County fair is a real learning experience for a city boy

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RBC — There’s no hiding the fact I’m a city boy.
Even though I grew up in an agricultural state, I lived in a good-sized city with a major university. I never was in 4-H or FFA. The only reason I took shop class in high school was because it was required.
So, the Rio Blanco County fair was an educational experience for me.
And I loved it.
From the beef … uh, parts I had for lunch one day (actually, they were quite good, especially with cocktail sauce), to learning a few of the tricks on how to show a pig, to trying to find my way out of the maze of gates behind the rodeo chutes, I had a great time.
Speaking of time, the 4-H families, the 4-H leaders and all of those who had a hand in putting on the fair must have spent every waking hour, or so it seemed, at the fairgrounds. They probably felt like it after it was all over.
It was nice to see folks from both Meeker and Rangely who were there as spectators, or helping out in some capacity, or to support the 4-H’ers, or just to enjoy the good food.
I practically ate all of my meals last weekend at the fair. From lamb on a stick, to the stock growers’ barbecue, to the Lions Club barbecue, to those Rocky Mountain oysters, there was no excuse to go hungry at the fair.
I even got to sample a small piece of chocolate fudge pie made by a spry 87-year-old woman who was visiting Meeker during the fair. She brought her pie to the exhibit hall to enter in the pie contest.
Eating the beef b…s, I mean, Rocky Mountain oysters, I couldn’t help but think about a new book I checked out from the library. It’s about a medical quack from Kansas in the 1920s who promoted and popularized goat gland replacement as a way to increase virility.
If I could make one suggestion about the fair, it would be to replace the lighting in the livestock arena. The lighting is terrible for picture taking.
Being a city boy, I was out of my element at the fair. It reminded me of my days when I was the publications editor for the Kansas Farm Bureau. KFB, as it’s known, is like the Colorado Farm Bureau. There’s the insurance side, and there’s the agricultural side. I worked for the ag side, writing articles for a weekly newsletter and monthly magazine, issuing press releases and dealing with the media.
It was a wonderful experience. I didn’t know anything about agriculture, but I always figured if you did your homework, you could write about any subject. So, I asked a lot of questions. They may have been dumb questions — just like some of the ones I asked during the county fair — but people were always more than happy to try to “educate” a city boy about the ways of farming and ranching.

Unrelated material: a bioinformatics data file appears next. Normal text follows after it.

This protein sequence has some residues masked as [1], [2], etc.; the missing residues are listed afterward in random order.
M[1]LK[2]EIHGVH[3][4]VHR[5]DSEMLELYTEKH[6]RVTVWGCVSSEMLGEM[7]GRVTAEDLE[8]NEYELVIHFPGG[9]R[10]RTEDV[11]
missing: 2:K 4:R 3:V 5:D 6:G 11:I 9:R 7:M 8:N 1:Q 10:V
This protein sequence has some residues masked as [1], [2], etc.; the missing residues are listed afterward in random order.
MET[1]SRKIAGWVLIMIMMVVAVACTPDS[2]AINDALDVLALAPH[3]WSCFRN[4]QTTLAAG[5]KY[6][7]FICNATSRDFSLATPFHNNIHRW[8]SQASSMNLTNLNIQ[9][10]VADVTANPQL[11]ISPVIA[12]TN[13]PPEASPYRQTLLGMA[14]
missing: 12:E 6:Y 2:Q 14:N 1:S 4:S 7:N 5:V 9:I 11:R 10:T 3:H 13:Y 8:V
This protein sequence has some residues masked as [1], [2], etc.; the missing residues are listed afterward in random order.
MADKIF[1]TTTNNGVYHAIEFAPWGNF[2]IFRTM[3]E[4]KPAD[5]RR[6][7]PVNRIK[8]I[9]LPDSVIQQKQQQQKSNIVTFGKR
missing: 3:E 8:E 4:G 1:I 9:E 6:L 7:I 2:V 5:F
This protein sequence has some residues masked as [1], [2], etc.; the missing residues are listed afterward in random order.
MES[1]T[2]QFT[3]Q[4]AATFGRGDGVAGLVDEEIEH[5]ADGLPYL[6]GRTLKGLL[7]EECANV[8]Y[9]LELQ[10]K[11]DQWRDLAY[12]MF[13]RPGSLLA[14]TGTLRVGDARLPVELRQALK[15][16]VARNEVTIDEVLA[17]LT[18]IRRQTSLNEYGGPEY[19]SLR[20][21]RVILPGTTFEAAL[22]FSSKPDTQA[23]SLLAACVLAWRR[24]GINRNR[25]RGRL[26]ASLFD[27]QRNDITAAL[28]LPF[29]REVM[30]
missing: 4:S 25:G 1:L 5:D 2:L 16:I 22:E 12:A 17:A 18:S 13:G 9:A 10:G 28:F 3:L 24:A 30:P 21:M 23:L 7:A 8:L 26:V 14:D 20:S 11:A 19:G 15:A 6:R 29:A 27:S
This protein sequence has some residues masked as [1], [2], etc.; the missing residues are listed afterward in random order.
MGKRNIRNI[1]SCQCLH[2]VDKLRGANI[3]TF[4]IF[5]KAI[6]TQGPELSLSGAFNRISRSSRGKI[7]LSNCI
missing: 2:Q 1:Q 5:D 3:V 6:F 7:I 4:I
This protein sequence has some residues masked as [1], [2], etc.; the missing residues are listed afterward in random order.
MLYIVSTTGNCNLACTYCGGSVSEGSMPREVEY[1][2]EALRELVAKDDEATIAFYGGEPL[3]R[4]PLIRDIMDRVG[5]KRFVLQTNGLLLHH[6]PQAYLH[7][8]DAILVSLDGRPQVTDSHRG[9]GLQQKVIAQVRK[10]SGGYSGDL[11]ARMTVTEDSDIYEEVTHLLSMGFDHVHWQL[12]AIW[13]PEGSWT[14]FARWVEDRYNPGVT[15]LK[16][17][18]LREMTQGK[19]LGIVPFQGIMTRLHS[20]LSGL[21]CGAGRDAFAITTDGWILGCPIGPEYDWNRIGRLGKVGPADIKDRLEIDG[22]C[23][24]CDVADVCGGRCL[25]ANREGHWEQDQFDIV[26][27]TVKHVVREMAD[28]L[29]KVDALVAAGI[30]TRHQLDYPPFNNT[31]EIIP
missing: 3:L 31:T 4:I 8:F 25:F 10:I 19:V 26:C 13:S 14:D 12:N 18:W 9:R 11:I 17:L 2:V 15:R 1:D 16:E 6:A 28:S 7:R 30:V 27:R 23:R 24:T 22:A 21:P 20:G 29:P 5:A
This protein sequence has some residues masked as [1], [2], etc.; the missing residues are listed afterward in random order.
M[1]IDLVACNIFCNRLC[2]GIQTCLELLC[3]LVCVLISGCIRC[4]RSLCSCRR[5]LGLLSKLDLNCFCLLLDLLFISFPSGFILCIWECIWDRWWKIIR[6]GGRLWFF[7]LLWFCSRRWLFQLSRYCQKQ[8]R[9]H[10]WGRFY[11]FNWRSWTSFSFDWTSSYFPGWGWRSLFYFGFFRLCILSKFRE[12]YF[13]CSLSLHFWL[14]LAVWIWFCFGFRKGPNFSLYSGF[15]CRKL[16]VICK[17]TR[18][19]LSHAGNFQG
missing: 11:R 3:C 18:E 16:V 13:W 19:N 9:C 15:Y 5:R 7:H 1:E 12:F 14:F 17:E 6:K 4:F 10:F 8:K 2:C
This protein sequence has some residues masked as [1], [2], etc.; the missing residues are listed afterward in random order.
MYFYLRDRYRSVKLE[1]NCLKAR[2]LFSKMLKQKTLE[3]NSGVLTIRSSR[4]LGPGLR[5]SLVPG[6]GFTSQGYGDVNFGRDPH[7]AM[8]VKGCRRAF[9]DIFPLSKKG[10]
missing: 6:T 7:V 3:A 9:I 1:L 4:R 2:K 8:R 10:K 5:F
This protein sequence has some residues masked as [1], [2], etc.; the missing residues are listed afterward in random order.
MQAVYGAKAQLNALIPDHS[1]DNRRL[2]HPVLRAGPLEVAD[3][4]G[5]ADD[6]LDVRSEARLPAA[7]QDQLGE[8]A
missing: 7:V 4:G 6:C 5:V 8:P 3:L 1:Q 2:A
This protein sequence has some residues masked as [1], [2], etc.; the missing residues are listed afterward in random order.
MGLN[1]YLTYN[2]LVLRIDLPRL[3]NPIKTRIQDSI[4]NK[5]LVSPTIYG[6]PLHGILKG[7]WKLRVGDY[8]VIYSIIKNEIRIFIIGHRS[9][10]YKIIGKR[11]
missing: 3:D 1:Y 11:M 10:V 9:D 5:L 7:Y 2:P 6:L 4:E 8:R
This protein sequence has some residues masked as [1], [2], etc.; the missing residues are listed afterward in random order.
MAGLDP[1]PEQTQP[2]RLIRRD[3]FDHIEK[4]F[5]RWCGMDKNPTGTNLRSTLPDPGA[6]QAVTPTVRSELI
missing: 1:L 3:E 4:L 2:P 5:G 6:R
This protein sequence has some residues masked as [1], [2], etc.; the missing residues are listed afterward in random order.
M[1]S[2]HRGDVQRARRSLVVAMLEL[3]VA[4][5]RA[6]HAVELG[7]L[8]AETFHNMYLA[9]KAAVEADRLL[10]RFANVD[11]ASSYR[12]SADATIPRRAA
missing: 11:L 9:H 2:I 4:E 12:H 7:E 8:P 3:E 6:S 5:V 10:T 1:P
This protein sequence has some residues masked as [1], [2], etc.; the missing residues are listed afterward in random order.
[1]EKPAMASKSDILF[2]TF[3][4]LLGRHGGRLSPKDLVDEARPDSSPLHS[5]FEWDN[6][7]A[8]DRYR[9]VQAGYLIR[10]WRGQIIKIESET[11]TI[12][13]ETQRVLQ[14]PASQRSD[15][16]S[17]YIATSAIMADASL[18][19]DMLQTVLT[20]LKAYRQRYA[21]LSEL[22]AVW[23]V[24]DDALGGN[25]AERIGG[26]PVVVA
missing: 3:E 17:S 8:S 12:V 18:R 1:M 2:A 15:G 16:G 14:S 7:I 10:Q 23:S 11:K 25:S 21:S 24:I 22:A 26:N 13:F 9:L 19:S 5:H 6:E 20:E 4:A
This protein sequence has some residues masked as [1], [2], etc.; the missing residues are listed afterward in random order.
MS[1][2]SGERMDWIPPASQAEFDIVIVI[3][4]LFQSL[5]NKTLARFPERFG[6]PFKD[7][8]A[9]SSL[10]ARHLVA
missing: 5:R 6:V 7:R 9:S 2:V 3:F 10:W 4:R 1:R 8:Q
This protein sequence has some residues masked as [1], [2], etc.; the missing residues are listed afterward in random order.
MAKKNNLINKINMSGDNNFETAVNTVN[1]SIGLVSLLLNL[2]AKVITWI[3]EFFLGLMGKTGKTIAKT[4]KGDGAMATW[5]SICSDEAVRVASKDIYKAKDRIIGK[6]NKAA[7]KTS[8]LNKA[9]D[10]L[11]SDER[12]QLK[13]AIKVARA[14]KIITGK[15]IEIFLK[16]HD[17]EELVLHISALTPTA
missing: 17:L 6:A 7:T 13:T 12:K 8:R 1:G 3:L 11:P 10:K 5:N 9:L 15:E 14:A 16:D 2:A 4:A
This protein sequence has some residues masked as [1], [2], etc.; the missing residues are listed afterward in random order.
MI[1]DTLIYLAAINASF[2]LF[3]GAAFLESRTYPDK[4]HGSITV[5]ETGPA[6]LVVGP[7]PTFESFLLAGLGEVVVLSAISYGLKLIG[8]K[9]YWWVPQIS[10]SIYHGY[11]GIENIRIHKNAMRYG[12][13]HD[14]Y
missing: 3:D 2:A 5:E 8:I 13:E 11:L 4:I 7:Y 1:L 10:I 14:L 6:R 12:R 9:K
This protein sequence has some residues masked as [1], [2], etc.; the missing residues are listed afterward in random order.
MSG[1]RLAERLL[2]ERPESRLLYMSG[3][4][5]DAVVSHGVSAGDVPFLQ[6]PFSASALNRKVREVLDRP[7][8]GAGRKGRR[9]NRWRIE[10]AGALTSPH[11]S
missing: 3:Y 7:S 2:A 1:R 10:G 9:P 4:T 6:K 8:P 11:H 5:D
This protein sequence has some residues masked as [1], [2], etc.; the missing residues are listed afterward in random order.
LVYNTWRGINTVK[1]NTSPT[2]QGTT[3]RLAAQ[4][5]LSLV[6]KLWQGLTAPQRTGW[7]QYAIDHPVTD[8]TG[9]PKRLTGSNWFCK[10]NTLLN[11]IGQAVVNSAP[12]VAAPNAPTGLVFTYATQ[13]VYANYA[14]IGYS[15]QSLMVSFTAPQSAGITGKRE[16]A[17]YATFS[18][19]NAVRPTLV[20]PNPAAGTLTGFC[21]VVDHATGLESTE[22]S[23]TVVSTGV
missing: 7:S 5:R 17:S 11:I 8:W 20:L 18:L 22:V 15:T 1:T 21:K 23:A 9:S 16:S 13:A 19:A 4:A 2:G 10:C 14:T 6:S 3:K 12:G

When I was with Kansas Farm Bureau, I used to jokingly say I was the token Jayhawk. Most of the staffers on the ag side had attended Kansas State, which is the ag college. There’s a rivalry between the two state schools in Kansas, just like there is between Colorado and Colorado State. I used to have all sorts of cruel things done to the Jayhawk paraphernalia in my office on the eve of the KU and K-State football game. In Kansas, they jokingly refer to the ag school as silo tech. Of course, they refer to the other school as snob hill. The two schools pretty much hate each other, which I’m sure is how CU and CSU feel about each other.
So, I may not know the difference between showmanship and market classes, or why swine are called swine and not pigs, and goats are the ones with the long ears, right? But there’s one thing I do know. All of the participants and the workers in the Rio Blanco County fair are to be congratulated.
You all deserve a blue ribbon.


Three of my four kids (the oldest one couldn’t make it) were here a couple of weekends ago, along with my parents, to visit the area for the first time. While here, they took in the Smoking River Powwow. Thanks to everyone they encountered who made my family feel welcome.
A special thanks to the good folks at Grace Bible Church for their hospitality as well as Sandy and Mickey at the White River Museum, who were very generous in telling my parents about the history of the area.

I received an e-mail from a Rangely reader with another tip on removing stains from a piece of clothing. You may recall I had a number of people offer suggestions on how to remove ink stains from one of my favorite shirts, everything from milk to baking soda to rubbing alcohol. My mom called me last week with yet another stain-removing idea — lemon juice. But Cheri in Rangely has found something that works for her — hairspray. So, thanks, Cheri and everyone else who gave me ideas on what to try. Hopefully, one of them will work. If not, I may have to use the other suggestion someone gave me — buy a new shirt.